College drinking: No fear, all reward raises risk

DUKE (US) — Brain scans show that stressed out college students are more likely to abuse alcohol when they have both a strong desire for reward and little fear of the dangers.

“Imagine the push and pull of opposing drives when a mouse confronts a hunk of cheese in a trap. Too much drive for the cheese and too little fear of the trap leads to one dead mouse,” says senior author Ahmad Hariri, a professor of psychology and neuroscience at Duke University and director of its Laboratory of NeuroGenetics.

Hariri and lead author Yuliya S. Nikolova, a Duke graduate student, analyzed fMRI brain scan data to measure individual differences in the functioning of reward and threat circuits in the brains of the students.


The students’ self-reporting spanned the previous 12 months and included questions regarding their experience of stressful life events as well as their use of alcohol and any problems associated with this use.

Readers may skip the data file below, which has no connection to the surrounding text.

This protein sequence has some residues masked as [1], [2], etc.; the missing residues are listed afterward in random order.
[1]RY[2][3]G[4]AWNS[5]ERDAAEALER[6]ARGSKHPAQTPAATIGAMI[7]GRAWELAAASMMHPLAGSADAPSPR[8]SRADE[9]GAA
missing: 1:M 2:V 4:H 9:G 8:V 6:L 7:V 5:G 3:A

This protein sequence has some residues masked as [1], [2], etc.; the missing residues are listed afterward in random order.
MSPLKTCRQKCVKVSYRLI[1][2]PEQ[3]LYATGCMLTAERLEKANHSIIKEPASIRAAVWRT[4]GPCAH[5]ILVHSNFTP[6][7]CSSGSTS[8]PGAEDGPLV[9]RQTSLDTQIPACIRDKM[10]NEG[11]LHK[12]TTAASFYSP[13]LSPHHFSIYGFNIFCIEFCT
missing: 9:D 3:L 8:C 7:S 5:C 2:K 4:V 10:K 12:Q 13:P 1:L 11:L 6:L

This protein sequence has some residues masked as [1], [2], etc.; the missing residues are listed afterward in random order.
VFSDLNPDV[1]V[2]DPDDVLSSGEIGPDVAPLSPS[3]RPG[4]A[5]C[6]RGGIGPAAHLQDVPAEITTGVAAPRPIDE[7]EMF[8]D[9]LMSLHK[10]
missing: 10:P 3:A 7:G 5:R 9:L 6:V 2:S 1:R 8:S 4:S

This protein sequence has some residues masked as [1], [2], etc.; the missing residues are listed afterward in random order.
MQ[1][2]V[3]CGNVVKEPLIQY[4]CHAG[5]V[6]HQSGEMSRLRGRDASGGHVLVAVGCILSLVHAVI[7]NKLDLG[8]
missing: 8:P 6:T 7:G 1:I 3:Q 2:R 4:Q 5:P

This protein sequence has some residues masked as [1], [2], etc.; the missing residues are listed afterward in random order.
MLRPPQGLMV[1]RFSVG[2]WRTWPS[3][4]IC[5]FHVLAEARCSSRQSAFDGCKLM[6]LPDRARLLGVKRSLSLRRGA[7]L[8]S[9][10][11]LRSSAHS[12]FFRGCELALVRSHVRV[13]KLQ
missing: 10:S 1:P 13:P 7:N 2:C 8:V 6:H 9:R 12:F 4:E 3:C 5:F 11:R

In addition, a subset of students provided reports of their drinking three months after they were scanned, allowing Nikolova and Hariri to map differences in brain function onto later problem drinking.

The authors found that problem drinking related to stress emerged only in students who had both a highly reactive reward circuitry in the ventral striatum region of the brain and a hypo-reactive threat circuitry in the amygdala.

“The work further highlights a novel protective role for the amygdala, which has been historically the focus of risk for and pathophysiology of mood and anxiety disorders,” Hariri says.

The findings may help with identifying individuals who are particularly high-risk for abusing alcohol because of stress, including biomarkers and interventions, Nikolova notes.

The authors says an important caveat to consider when interpreting their findings is that participants may have experienced more stressful life events partially as a result of their increased drinking, rather than the other way around.

“This interpretation would be consistent with a heightened drive to pursue immediate rewards, coupled with a reduced ability to recognize and avoid threat in those individuals,” they write in the study published in the open-access journal Biology of Mood & Anxiety Disorders. (Hariri is editor-in-chief of the publication, but had no role in the review of the paper.)

Source: Duke University

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